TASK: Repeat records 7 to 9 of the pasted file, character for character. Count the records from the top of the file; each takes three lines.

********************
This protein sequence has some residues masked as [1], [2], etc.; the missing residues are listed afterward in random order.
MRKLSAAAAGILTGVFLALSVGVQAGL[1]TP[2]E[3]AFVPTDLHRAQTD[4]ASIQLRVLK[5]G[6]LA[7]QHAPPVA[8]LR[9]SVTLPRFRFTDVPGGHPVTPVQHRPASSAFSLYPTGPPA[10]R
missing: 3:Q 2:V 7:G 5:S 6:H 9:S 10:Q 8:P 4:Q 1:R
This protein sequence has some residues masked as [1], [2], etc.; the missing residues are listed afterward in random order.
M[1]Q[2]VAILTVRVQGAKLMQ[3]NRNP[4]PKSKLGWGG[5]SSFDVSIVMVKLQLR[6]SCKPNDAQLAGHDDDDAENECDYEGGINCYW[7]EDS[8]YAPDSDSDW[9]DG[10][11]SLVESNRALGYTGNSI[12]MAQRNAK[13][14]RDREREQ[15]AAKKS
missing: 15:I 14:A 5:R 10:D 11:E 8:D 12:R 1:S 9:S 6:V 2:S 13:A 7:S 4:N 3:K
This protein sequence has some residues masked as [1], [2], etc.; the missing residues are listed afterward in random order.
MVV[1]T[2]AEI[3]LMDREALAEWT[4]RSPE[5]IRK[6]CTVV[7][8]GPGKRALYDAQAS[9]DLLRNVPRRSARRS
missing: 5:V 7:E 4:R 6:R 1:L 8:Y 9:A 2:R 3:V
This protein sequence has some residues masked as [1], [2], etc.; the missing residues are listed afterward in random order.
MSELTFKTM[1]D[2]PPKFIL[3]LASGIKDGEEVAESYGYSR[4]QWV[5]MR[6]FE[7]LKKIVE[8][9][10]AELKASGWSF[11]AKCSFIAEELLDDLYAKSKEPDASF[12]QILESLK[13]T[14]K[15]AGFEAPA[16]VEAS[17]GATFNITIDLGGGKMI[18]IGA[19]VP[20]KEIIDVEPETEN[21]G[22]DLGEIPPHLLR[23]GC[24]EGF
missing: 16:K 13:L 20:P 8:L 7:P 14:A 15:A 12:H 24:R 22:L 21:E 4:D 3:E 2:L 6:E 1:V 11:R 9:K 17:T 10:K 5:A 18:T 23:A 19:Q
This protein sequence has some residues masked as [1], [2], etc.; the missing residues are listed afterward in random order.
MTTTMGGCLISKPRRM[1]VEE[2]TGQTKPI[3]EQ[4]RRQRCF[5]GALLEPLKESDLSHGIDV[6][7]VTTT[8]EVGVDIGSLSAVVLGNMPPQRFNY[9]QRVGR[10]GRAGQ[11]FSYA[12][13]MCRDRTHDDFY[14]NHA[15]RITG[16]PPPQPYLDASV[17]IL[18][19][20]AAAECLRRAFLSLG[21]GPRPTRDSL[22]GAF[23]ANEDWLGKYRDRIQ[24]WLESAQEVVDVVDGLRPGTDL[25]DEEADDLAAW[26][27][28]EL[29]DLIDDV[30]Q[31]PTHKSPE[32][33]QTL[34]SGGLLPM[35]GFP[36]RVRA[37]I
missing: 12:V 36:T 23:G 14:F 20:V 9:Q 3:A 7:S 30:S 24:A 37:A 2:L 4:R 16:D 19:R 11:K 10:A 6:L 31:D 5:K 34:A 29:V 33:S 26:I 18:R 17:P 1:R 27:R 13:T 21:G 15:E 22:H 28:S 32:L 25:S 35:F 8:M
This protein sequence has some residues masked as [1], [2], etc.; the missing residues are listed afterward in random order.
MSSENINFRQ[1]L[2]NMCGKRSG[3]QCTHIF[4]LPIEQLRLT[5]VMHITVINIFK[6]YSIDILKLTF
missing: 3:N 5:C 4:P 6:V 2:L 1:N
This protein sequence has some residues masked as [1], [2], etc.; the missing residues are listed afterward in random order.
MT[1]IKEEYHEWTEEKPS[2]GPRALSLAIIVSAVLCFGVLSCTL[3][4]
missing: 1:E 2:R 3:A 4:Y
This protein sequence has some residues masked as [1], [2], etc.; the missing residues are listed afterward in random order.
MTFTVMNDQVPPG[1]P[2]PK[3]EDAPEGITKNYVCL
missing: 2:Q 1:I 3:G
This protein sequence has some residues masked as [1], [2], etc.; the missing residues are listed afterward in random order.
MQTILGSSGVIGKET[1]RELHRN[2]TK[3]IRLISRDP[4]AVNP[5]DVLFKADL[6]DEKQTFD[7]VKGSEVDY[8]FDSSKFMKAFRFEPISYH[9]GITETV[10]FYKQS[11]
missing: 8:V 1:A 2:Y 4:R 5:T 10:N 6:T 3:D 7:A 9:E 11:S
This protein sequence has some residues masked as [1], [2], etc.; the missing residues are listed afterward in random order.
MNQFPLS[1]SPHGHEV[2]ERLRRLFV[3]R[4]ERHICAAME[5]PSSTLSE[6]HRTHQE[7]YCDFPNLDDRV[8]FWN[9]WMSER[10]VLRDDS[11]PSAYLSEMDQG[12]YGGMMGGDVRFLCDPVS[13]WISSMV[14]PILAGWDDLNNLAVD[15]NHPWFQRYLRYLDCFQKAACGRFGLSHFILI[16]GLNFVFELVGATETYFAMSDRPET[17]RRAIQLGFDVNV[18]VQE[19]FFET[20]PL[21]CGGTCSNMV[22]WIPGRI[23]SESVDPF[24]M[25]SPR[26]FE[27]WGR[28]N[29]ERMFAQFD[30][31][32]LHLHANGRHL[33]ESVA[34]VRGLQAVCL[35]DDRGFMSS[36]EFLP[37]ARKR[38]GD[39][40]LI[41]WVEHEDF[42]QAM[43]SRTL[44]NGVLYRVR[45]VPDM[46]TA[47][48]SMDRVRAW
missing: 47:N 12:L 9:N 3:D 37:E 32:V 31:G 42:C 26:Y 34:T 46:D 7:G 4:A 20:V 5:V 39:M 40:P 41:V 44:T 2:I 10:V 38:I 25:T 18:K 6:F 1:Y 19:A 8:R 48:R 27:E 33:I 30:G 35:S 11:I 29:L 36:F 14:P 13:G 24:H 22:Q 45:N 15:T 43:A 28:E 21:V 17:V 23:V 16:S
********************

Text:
This protein sequence has some residues masked as [1], [2], etc.; the missing residues are listed afterward in random order.
MT[1]IKEEYHEWTEEKPS[2]GPRALSLAIIVSAVLCFGVLSCTL[3][4]
missing: 1:E 2:R 3:A 4:Y
This protein sequence has some residues masked as [1], [2], etc.; the missing residues are listed afterward in random order.
MTFTVMNDQVPPG[1]P[2]PK[3]EDAPEGITKNYVCL
missing: 2:Q 1:I 3:G
This protein sequence has some residues masked as [1], [2], etc.; the missing residues are listed afterward in random order.
MQTILGSSGVIGKET[1]RELHRN[2]TK[3]IRLISRDP[4]AVNP[5]DVLFKADL[6]DEKQTFD[7]VKGSEVDY[8]FDSSKFMKAFRFEPISYH[9]GITETV[10]FYKQS[11]
missing: 8:V 1:A 2:Y 4:R 5:T 10:N 6:T 3:D 7:A 9:E 11:S